GO: Horse riding with a little extra flair 

GO: Horseback riding at Shilo Farms in Southern Indiana from TheStatehouseFile.com on Vimeo.

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By John Sittler

CANAAN, Ind. - "We want people to come here as strangers, and leave as friends."

That statement by Shilo Farms owner Rod Asher completely sums up our latest adventure as part of TheStatehouseFile.com's summer series, "GO."

Shilo Farms is a horseback riding stable located in Canaan, Ind. - just northwest of Madison - that offers more than your typical nose-to-tail trail ride.

There are 13 horses on the farm and the Ashers already had our horses selected when we arrived.

Jesse would be riding Cruiser, a paint with brilliant blue eyes. My mount for the day was a dark brown Percheron-thoroughbred mix called Nuisance, so named because he liked to open gates.

We began the day by brushing our respective horses and getting comfortable around them. The next step was getting fitted for our saddles, followed by Rod giving us a crash course in how to properly saddle a horse.

We had both ridden some before, but we were given a brief refresher on controlling our horse before hitting the trail with Jenny.

As soon as we were on the trail, it quickly became obvious that this was going to be different than any commercial rides we had been on before. It was only the three of us - me, Jesse and Jenny - and we weren't forced to fall-in and walk single file. We were able to ride next to Jenny and hear her as she talked about everything from the history of the area to how she first started working with horses.

Apparently Jesse and I seemed to be fairly competent riders, because Jenny soon allowed us to trot and canter for a short section of the trail. It was fun getting our horses beyond the normal walking pace of your average trail ride.

We crossed a creek next, and walked our horses into some of the deeper pools to cool down and get a drink. I can't explain why, but for some reason it was just fun riding our horses into water deep enough that we had to lift our feet from the stirrups to keep our shoes dry.

We were soon back on the trail, winding through dense forest, farm fields, and wide open meadows filled with wildflowers. As we reached another straight, flat section of trail, Jenny asked us if we would like to run our horses again, and this time maybe let them open up a bit more.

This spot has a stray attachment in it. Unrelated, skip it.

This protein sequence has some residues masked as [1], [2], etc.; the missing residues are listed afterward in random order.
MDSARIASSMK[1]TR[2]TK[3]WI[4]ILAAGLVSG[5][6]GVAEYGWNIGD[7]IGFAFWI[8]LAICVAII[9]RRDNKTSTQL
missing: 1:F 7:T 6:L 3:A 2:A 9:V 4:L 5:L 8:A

Of course we said yes.

With just a gentle kick and click of the tongue, we spurred our horses forward. As they neared a gallop, we found the riding to be smoother and more fun than the jolting gait of the trot - although it also quickly became apparent this was not the time to fall off.

We made it easily, however, and soon reached our turn-around point where we again waded into the stream to water the horses.

The return trip was similar to the first half of our ride: Great conversation, beautiful scenery, and a chance to enjoy riding such a powerful animal.

When we reached the straight portions of the trail, we decided to really let our horses run, and for a brief second we felt like we were in the Kentucky Derby as Jesse and my horses raced side by side.

When we had finished our ride, the Ashers helped us dismount, and then graciously took us on a tour of the rest of their farm.

They have more than 100 chickens on the farm, both egg-layers and meat chickens. All of them are free-range and raised without any chemicals in their food. The Ashers said many of their trail ride customers also leave with a few dozen eggs.

Jesse and I had a fantastic day at Shilo Farms. The horses are beautiful and well taken care of, but what really made the experience for us was the Ashers themselves. I would be hard pressed to find two friendlier, better people. Rod and Jenny were courteous, extremely knowledgeable, and overall just came off as good people.

The ride itself was a blast, as we were finally able to live out every young boy's childhood dream of being a cowboy and riding his trusty steed into the sunset. No previous riding experience is required, and the Ashers said they enjoy having first-timers and that they can make sure a first horse experience is a good one. You can ride the horse at whatever speed is comfortable for you, whether that be a beginner's walk or a seasoned rider opening up to a full gallop.

Rides start out at $40 for one hour, with active duty military riding for free and their families at half price.

We decided to rate this a moderate adventure, in that you can choose how fast you want your horse to go and therefore how adventurous your ride actually is.

If you're looking for a great family adventure, in a beautiful setting, with wonderful people, this is the one for you.

See you out there.

John Sittler is a reporter for TheStatehouseFile.com, a news website powered by Franklin College journalism students.

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